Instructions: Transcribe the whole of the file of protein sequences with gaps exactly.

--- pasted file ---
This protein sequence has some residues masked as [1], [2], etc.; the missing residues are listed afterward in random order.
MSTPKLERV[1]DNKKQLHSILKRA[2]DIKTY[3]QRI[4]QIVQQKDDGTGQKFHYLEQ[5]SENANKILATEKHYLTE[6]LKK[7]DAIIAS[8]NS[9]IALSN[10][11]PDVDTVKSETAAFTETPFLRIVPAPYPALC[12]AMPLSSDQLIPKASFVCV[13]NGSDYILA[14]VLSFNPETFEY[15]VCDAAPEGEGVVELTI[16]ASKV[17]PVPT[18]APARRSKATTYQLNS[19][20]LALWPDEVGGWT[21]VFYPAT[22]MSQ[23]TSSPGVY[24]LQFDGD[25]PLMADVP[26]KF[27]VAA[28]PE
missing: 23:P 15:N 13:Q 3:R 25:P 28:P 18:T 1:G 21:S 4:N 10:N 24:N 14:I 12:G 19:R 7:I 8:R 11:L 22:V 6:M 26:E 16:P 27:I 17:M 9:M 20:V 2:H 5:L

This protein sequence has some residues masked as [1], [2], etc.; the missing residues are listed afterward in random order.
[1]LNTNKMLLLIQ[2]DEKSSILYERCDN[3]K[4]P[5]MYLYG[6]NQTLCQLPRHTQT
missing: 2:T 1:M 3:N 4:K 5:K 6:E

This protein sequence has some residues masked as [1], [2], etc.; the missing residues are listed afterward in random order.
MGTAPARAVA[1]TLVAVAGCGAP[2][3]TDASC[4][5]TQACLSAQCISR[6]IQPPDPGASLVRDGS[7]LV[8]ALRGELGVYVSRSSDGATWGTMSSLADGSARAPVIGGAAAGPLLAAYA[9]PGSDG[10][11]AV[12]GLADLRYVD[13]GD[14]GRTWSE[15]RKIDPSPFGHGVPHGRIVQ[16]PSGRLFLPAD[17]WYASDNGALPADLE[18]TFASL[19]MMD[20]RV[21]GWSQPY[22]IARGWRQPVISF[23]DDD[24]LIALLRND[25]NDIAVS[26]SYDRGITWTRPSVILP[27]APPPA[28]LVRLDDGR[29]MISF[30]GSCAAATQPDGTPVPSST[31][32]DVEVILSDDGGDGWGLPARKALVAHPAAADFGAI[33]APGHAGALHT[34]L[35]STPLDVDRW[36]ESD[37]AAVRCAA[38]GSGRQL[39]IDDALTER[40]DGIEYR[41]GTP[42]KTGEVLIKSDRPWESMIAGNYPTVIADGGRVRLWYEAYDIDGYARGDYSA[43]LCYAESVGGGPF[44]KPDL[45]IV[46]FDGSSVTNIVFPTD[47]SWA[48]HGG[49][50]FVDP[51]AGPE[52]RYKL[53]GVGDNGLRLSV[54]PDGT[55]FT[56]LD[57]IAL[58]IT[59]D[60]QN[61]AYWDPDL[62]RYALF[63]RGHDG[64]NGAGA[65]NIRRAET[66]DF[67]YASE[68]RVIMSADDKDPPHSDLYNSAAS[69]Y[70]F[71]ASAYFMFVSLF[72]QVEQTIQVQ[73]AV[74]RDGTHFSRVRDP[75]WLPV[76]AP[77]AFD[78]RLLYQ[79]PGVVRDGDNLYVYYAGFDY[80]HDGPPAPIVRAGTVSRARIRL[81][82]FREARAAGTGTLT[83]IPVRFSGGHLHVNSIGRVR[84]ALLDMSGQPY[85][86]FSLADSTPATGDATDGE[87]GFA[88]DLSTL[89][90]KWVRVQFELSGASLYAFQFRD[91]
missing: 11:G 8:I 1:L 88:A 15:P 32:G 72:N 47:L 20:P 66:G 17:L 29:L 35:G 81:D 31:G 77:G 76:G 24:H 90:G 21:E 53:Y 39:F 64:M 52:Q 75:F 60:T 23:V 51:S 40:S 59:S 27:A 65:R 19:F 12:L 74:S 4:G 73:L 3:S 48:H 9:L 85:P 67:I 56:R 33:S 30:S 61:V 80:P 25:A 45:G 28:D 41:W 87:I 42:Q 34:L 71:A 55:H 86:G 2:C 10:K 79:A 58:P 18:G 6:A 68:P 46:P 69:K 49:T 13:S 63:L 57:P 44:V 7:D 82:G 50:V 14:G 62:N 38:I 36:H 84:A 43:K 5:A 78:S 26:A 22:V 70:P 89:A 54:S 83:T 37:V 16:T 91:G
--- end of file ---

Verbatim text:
This protein sequence has some residues masked as [1], [2], etc.; the missing residues are listed afterward in random order.
MSTPKLERV[1]DNKKQLHSILKRA[2]DIKTY[3]QRI[4]QIVQQKDDGTGQKFHYLEQ[5]SENANKILATEKHYLTE[6]LKK[7]DAIIAS[8]NS[9]IALSN[10][11]PDVDTVKSETAAFTETPFLRIVPAPYPALC[12]AMPLSSDQLIPKASFVCV[13]NGSDYILA[14]VLSFNPETFEY[15]VCDAAPEGEGVVELTI[16]ASKV[17]PVPT[18]APARRSKATTYQLNS[19][20]LALWPDEVGGWT[21]VFYPAT[22]MSQ[23]TSSPGVY[24]LQFDGD[25]PLMADVP[26]KF[27]VAA[28]PE
missing: 23:P 15:N 13:Q 3:R 25:P 28:P 18:T 1:G 21:S 4:N 10:N 24:N 14:I 12:G 19:R 7:I 8:R 11:L 22:V 6:M 26:E 16:P 27:I 17:M 9:M 20:V 2:H 5:L

This protein sequence has some residues masked as [1], [2], etc.; the missing residues are listed afterward in random order.
[1]LNTNKMLLLIQ[2]DEKSSILYERCDN[3]K[4]P[5]MYLYG[6]NQTLCQLPRHTQT
missing: 2:T 1:M 3:N 4:K 5:K 6:E

This protein sequence has some residues masked as [1], [2], etc.; the missing residues are listed afterward in random order.
MGTAPARAVA[1]TLVAVAGCGAP[2][3]TDASC[4][5]TQACLSAQCISR[6]IQPPDPGASLVRDGS[7]LV[8]ALRGELGVYVSRSSDGATWGTMSSLADGSARAPVIGGAAAGPLLAAYA[9]PGSDG[10][11]AV[12]GLADLRYVD[13]GD[14]GRTWSE[15]RKIDPSPFGHGVPHGRIVQ[16]PSGRLFLPAD[17]WYASDNGALPADLE[18]TFASL[19]MMD[20]RV[21]GWSQPY[22]IARGWRQPVISF[23]DDD[24]LIALLRND[25]NDIAVS[26]SYDRGITWTRPSVILP[27]APPPA[28]LVRLDDGR[29]MISF[30]GSCAAATQPDGTPVPSST[31][32]DVEVILSDDGGDGWGLPARKALVAHPAAADFGAI[33]APGHAGALHT[34]L[35]STPLDVDRW[36]ESD[37]AAVRCAA[38]GSGRQL[39]IDDALTER[40]DGIEYR[41]GTP[42]KTGEVLIKSDRPWESMIAGNYPTVIADGGRVRLWYEAYDIDGYARGDYSA[43]LCYAESVGGGPF[44]KPDL[45]IV[46]FDGSSVTNIVFPTD[47]SWA[48]HGG[49][50]FVDP[51]AGPE[52]RYKL[53]GVGDNGLRLSV[54]PDGT[55]FT[56]LD[57]IAL[58]IT[59]D[60]QN[61]AYWDPDL[62]RYALF[63]RGHDG[64]NGAGA[65]NIRRAET[66]DF[67]YASE[68]RVIMSADDKDPPHSDLYNSAAS[69]Y[70]F[71]ASAYFMFVSLF[72]QVEQTIQVQ[73]AV[74]RDGTHFSRVRDP[75]WLPV[76]AP[77]AFD[78]RLLYQ[79]PGVVRDGDNLYVYYAGFDY[80]HDGPPAPIVRAGTVSRARIRL[81][82]FREARAAGTGTLT[83]IPVRFSGGHLHVNSIGRVR[84]ALLDMSGQPY[85][86]FSLADSTPATGDATDGE[87]GFA[88]DLSTL[89][90]KWVRVQFELSGASLYAFQFRD[91]
missing: 11:G 8:I 1:L 88:A 15:P 32:G 72:N 47:L 20:P 66:G 17:L 29:L 35:G 81:D 31:G 77:G 76:G 24:H 90:G 21:E 53:Y 39:F 64:M 52:Q 75:F 60:T 23:V 51:S 40:S 59:S 27:A 65:R 19:F 12:L 74:S 4:G 73:L 3:S 48:H 9:L 85:P 67:I 56:R 33:S 30:S 61:V 80:P 25:A 45:G 28:D 41:W 87:I 42:Q 34:L 71:A 55:H 86:G 2:C 10:K 79:A 58:P 18:G 6:A 68:P 46:P 69:K 49:T 13:S 63:L 57:P 44:V 7:D 82:G 50:V 14:G 62:N 38:I 36:H 84:A 43:K 5:A 78:S 26:A 22:V 70:P 89:A 54:S 83:T 37:V 16:T 91:G